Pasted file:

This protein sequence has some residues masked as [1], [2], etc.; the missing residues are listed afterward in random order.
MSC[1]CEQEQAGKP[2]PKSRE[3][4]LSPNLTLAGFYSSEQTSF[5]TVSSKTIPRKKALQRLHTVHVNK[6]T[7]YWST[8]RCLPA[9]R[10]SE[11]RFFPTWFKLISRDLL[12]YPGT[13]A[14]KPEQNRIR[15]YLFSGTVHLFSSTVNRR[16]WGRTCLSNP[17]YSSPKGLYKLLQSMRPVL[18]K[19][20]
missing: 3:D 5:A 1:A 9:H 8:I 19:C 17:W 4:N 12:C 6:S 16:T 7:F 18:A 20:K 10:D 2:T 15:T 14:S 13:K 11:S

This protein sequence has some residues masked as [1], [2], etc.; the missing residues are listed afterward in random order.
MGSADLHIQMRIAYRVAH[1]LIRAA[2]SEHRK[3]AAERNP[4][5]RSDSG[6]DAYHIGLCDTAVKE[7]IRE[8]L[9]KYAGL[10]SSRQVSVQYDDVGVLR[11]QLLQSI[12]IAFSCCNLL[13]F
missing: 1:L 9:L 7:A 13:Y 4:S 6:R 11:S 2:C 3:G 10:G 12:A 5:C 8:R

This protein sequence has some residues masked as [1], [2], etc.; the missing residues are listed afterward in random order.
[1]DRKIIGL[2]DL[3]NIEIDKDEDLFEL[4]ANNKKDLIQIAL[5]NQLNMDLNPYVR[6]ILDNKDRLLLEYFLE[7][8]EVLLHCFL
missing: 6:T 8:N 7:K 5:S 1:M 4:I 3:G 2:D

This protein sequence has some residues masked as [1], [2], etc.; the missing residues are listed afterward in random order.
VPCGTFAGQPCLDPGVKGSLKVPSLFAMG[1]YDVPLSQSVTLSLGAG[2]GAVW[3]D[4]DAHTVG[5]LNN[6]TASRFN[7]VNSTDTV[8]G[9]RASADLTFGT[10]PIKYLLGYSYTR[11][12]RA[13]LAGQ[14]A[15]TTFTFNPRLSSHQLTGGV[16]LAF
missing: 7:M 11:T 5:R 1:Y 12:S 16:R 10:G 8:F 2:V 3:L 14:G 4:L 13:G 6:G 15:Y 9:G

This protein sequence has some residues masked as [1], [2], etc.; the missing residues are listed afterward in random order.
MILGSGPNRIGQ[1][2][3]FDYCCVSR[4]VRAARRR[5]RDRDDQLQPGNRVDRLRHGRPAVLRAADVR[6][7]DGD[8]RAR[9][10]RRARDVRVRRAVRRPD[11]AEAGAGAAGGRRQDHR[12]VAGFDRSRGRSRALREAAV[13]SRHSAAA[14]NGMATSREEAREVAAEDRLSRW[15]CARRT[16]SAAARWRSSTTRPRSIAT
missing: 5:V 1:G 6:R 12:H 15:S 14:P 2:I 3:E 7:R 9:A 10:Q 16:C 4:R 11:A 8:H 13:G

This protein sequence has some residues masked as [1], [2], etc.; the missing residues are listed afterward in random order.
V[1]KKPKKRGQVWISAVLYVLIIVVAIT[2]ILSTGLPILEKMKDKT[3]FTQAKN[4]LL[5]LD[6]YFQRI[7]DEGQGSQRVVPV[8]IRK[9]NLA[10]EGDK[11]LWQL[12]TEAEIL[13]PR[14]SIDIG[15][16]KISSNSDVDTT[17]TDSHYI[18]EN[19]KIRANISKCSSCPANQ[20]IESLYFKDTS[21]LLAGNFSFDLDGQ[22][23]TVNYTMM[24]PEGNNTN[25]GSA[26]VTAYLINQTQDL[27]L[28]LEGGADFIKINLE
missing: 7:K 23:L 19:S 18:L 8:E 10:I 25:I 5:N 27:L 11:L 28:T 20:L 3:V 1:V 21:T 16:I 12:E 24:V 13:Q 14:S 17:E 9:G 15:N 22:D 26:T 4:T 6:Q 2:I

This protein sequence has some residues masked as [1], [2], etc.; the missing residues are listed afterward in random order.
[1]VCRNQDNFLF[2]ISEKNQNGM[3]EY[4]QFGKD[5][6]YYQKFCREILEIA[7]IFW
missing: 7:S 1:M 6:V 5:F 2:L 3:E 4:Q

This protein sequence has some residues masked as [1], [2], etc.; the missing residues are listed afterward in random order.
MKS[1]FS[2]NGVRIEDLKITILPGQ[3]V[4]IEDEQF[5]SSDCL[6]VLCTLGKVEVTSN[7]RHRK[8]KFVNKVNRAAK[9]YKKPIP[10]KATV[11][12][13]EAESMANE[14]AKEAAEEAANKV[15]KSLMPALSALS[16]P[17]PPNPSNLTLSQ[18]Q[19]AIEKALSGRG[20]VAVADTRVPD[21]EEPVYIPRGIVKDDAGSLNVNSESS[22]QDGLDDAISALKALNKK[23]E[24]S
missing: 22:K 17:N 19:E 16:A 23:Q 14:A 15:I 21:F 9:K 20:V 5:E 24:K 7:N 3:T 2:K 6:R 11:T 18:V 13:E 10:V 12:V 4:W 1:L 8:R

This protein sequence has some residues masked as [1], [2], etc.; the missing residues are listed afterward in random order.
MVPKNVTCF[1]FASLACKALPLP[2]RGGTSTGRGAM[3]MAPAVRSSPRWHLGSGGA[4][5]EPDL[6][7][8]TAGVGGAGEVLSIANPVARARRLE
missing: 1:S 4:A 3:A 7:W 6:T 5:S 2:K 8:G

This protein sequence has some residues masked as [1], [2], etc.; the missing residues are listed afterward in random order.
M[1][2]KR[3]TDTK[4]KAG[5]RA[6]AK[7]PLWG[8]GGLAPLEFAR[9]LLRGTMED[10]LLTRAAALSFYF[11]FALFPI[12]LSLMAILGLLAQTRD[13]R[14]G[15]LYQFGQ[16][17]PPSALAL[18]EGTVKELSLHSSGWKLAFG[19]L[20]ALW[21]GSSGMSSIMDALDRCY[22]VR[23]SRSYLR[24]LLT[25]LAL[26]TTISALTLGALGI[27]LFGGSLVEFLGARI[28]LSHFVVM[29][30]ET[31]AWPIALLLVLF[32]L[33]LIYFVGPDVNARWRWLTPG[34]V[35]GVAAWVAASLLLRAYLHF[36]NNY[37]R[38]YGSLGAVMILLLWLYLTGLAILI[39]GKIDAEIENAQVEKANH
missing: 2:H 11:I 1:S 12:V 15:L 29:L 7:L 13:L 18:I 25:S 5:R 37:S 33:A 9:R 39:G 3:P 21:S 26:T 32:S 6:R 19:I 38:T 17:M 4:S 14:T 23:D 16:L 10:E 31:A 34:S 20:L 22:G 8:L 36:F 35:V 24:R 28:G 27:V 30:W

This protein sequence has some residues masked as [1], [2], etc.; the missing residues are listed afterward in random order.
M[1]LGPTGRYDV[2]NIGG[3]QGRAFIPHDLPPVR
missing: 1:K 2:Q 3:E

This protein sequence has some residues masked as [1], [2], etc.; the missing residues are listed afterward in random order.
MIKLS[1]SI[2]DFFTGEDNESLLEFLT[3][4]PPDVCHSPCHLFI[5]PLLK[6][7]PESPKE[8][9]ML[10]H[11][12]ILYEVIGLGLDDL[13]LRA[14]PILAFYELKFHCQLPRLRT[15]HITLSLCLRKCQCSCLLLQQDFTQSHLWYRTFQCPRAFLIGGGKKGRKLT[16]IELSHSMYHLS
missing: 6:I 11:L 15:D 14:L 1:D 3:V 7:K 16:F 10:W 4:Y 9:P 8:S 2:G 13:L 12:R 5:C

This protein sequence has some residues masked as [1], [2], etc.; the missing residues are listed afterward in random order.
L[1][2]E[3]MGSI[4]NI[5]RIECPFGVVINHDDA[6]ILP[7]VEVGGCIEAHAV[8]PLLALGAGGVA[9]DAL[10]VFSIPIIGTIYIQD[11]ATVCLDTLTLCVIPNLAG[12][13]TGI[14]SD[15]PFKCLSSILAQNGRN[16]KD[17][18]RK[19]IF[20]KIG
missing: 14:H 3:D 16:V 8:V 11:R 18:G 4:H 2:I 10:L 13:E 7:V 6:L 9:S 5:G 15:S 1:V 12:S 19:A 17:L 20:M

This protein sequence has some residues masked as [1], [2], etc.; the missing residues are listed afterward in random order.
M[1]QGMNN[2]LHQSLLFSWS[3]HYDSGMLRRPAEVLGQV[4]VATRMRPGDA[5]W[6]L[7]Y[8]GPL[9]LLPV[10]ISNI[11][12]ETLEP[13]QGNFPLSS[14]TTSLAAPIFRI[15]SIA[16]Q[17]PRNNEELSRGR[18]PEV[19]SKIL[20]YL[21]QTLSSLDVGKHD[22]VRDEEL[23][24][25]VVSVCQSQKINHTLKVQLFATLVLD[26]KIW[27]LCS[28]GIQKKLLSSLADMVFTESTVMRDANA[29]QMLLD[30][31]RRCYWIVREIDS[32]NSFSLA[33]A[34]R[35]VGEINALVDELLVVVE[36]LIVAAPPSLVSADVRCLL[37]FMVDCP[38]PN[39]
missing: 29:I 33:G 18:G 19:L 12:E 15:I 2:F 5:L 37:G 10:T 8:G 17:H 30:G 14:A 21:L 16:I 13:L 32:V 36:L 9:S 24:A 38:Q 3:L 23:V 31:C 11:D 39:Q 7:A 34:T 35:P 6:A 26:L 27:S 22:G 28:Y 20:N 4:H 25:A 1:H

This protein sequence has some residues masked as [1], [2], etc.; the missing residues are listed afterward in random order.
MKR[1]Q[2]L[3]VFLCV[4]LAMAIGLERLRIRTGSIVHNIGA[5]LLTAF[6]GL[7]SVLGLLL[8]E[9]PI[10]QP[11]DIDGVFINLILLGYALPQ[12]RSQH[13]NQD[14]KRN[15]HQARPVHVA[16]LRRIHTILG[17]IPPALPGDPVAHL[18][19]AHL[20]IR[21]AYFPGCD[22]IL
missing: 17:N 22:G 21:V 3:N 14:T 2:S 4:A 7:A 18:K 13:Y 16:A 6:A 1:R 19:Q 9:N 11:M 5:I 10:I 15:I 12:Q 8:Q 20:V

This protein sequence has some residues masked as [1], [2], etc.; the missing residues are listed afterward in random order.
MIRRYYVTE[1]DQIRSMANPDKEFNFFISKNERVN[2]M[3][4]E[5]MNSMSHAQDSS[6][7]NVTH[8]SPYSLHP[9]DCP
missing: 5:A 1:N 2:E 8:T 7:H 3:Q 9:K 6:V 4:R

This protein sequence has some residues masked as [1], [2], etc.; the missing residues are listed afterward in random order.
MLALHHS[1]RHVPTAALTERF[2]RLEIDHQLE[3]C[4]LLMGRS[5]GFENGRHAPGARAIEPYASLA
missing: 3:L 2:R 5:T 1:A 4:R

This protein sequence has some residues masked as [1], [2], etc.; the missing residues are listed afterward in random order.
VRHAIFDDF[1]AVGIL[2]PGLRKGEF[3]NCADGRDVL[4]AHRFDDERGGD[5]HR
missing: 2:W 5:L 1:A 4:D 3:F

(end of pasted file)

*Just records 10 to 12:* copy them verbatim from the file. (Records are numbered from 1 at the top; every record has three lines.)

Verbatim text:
This protein sequence has some residues masked as [1], [2], etc.; the missing residues are listed afterward in random order.
M[1][2]KR[3]TDTK[4]KAG[5]RA[6]AK[7]PLWG[8]GGLAPLEFAR[9]LLRGTMED[10]LLTRAAALSFYF[11]FALFPI[12]LSLMAILGLLAQTRD[13]R[14]G[15]LYQFGQ[16][17]PPSALAL[18]EGTVKELSLHSSGWKLAFG[19]L[20]ALW[21]GSSGMSSIMDALDRCY[22]VR[23]SRSYLR[24]LLT[25]LAL[26]TTISALTLGALGI[27]LFGGSLVEFLGARI[28]LSHFVVM[29][30]ET[31]AWPIALLLVLF[32]L[33]LIYFVGPDVNARWRWLTPG[34]V[35]GVAAWVAASLLLRAYLHF[36]NNY[37]R[38]YGSLGAVMILLLWLYLTGLAILI[39]GKIDAEIENAQVEKANH
missing: 2:H 11:I 1:S 12:V 15:L 29:L 7:L 13:L 18:I 25:S 5:R 37:S 33:A 9:R 39:G 3:P 21:S 26:T 32:S 6:R 19:I 38:T 17:M 4:S 14:T 23:D 16:L 10:E 31:A 34:S 20:L 22:G 8:L 36:F 35:V 24:R 28:G 27:V 30:W

This protein sequence has some residues masked as [1], [2], etc.; the missing residues are listed afterward in random order.
M[1]LGPTGRYDV[2]NIGG[3]QGRAFIPHDLPPVR
missing: 1:K 2:Q 3:E

This protein sequence has some residues masked as [1], [2], etc.; the missing residues are listed afterward in random order.
MIKLS[1]SI[2]DFFTGEDNESLLEFLT[3][4]PPDVCHSPCHLFI[5]PLLK[6][7]PESPKE[8][9]ML[10]H[11][12]ILYEVIGLGLDDL[13]LRA[14]PILAFYELKFHCQLPRLRT[15]HITLSLCLRKCQCSCLLLQQDFTQSHLWYRTFQCPRAFLIGGGKKGRKLT[16]IELSHSMYHLS
missing: 6:I 11:L 15:D 14:L 1:D 3:V 7:K 16:F 10:W 4:Y 9:P 8:S 2:G 13:L 12:R 5:C